ESG ratings providers must prepare to jump through regulatory hoops after latest EU proposals

LinkLaters' Victoria Hickman talks through the new framework and how firms can avoid fines

The EU Commission has now published it proposal for the regulation of ESG rating providers and whilst overall its terms are not a surprise, the obligations on non-EU ESG rating providers, and the currently projected timetable, will prove challenging for those having to grapple with the new regulatory framework, while potentially experiencing direct EU regulation and supervision for the first time.

At its core is the requirement to be authorised to provide ESG ratings in the EU. The obligation will exist whether the provider itself is in or out of the EU. Unless a non-EU ‘rater’ is in a country which has been deemed “equivalent” by the EU’s securities regulator ESMA in respect of its regulation of ESG ratings providers – which, given the EU will be first to legislate in this space, is not a realistic prospect for the foreseeable future – providers making their ratings available to EU users will need to determine which of the access routes are available to them. Whichever approach they take will still result in ongoing EU supervision, which may be a new experience.

For non-EU ESG rating providers, the proposal presents two options: authorisation or recognition. The volume of EU ESG rating activity determines whether authorisation is required or whether recognition (which does not require an EU presence) will suffice.

Obtaining recognised status involves an application to ESMA to determine that the non-EU rater meets the same standards as are expected under EU regulation. Meaning that ESMA “recognises” the non-EU rater as being like an EU rater (and subject to the same rules), and the need to establish a presence in the EU is avoided. Firms whose annual turnover exceeds €12m on their ESG ratings activities for three consecutive years will not be able to avail of this. Given this surprisingly low threshold, many of the smaller raters in the market will still be subject to the full authorisation requirement, as well as some start-ups.

Raters above the €12m threshold will require an authorised presence in the EU. Authorisation can take two forms. Either an EU affiliate will need to go through the ESMA authorisation process to assign its own ratings; or become authorised as an “endorser” (also requiring the establishment of an EU authorised entity but including a permission for the EU entity to sign-off on its affiliate’s ratings and effectively take responsibility for them). Whilst the endorsement model sounds like a practical approach to meshing the need for supervision in the EU with business models typical in the ratings space, there are many unanswered questions regarding how that endorser firm will need to be organised and managed from a regulatory perspective.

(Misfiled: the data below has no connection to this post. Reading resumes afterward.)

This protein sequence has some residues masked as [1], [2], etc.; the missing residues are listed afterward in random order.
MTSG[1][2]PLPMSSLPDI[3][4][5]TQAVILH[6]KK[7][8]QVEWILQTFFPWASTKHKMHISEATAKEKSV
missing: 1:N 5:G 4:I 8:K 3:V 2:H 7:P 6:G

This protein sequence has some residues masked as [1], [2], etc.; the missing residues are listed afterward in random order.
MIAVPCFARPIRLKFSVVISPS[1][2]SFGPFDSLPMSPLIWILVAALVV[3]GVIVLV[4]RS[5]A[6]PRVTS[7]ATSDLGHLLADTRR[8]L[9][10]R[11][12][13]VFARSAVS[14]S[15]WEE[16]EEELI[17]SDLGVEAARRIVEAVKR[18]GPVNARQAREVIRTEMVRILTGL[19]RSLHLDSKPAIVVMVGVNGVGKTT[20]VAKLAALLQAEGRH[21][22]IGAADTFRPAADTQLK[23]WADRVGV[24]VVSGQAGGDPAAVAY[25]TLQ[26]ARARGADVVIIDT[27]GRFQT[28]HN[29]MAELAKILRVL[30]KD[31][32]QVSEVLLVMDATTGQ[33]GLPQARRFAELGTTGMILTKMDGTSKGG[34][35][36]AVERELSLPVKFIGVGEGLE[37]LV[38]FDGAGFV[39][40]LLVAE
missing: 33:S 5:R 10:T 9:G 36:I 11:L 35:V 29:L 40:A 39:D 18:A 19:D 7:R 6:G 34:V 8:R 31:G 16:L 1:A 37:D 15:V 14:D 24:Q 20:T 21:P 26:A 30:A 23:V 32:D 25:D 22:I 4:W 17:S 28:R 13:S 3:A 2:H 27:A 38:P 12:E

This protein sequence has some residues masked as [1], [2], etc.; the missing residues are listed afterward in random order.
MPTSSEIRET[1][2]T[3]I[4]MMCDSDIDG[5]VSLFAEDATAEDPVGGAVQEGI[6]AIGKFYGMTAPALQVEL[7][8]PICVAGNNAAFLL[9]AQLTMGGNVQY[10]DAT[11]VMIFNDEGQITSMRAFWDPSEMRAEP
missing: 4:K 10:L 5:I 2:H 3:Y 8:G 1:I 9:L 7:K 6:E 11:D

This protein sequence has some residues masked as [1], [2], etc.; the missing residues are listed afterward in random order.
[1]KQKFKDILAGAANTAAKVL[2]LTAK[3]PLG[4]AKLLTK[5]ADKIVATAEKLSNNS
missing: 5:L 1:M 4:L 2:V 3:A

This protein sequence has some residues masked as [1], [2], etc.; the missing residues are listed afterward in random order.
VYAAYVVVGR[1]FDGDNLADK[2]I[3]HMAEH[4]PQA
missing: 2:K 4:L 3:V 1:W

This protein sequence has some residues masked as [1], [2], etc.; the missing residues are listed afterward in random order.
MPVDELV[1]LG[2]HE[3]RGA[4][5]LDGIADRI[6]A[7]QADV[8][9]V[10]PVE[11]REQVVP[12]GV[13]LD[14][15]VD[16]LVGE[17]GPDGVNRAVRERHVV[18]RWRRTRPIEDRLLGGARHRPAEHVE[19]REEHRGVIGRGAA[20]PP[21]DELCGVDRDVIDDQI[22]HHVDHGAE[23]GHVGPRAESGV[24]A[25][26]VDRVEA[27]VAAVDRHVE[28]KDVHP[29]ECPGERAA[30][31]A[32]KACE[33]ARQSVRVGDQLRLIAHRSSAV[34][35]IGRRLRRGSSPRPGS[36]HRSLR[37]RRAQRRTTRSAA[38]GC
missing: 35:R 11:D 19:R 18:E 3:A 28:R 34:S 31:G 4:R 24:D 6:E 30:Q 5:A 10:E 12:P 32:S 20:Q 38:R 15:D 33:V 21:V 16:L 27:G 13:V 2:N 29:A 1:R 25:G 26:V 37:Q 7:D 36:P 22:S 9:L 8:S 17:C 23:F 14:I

What the proposal does make clear on governance is that, whichever route is taken, the ESG rating provider will not be permitted to offer other services such as consulting services, credit ratings, benchmarks and investment activities from the same legal entity, and will be expected to manage conflicts of interest carefully. ESMA will be able to impose fines if conflicts or other governance failings persist, up to 10% of total annual net turnover.

The timings to be ready for this are very tight especially given the EU’s recent track record of keeping to their deadlines. Large ESG ratings providers in the EU will have 12 months to get authorised once the rules are in force whilst those outside the EU taking the endorsement or recognition route have less time. Provided no delays, the regulation is likely to be in force by mid-2024.

These proposals are part of a global move to regulate ESG rating providers. Japan already has a framework in place, in the form of a voluntary code, and regulation is expected in many other Asian jurisdictions including Singapore, Hong Kong and India, although nothing published yet. In the UK, HMT has consulted on its proposals, and we await publication of the (additional) FCA voluntary code for ESG data and rating providers. Coming ahead of the UK’s legislative regime, this will be a stepping stone to more formal regulation and encompasses a slightly wider scope, capturing data as well as rating providers. While all of these will be based on the same principles, the chance of a common global approach is unlikely and ESG raters will have to integrate the myriad different approaches into their global frameworks.